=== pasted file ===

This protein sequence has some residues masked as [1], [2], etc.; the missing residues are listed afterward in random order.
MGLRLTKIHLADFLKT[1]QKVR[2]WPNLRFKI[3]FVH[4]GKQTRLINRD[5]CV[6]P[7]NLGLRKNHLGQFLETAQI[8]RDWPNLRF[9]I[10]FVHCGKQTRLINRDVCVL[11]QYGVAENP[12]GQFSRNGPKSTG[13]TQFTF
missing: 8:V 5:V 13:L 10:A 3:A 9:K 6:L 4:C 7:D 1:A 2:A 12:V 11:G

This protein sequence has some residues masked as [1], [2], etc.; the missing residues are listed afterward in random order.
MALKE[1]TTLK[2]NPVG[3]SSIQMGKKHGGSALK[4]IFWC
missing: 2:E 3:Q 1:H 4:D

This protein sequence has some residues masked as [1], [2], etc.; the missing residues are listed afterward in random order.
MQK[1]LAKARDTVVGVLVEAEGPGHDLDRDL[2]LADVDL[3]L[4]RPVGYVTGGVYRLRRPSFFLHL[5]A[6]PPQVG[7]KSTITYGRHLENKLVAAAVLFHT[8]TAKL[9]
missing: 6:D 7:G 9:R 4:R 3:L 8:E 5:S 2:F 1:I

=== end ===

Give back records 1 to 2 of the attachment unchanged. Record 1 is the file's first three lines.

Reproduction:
This protein sequence has some residues masked as [1], [2], etc.; the missing residues are listed afterward in random order.
MGLRLTKIHLADFLKT[1]QKVR[2]WPNLRFKI[3]FVH[4]GKQTRLINRD[5]CV[6]P[7]NLGLRKNHLGQFLETAQI[8]RDWPNLRF[9]I[10]FVHCGKQTRLINRDVCVL[11]QYGVAENP[12]GQFSRNGPKSTG[13]TQFTF
missing: 8:V 5:V 13:L 10:A 3:A 9:K 6:L 4:C 7:D 1:A 2:A 12:V 11:G

This protein sequence has some residues masked as [1], [2], etc.; the missing residues are listed afterward in random order.
MALKE[1]TTLK[2]NPVG[3]SSIQMGKKHGGSALK[4]IFWC
missing: 2:E 3:Q 1:H 4:D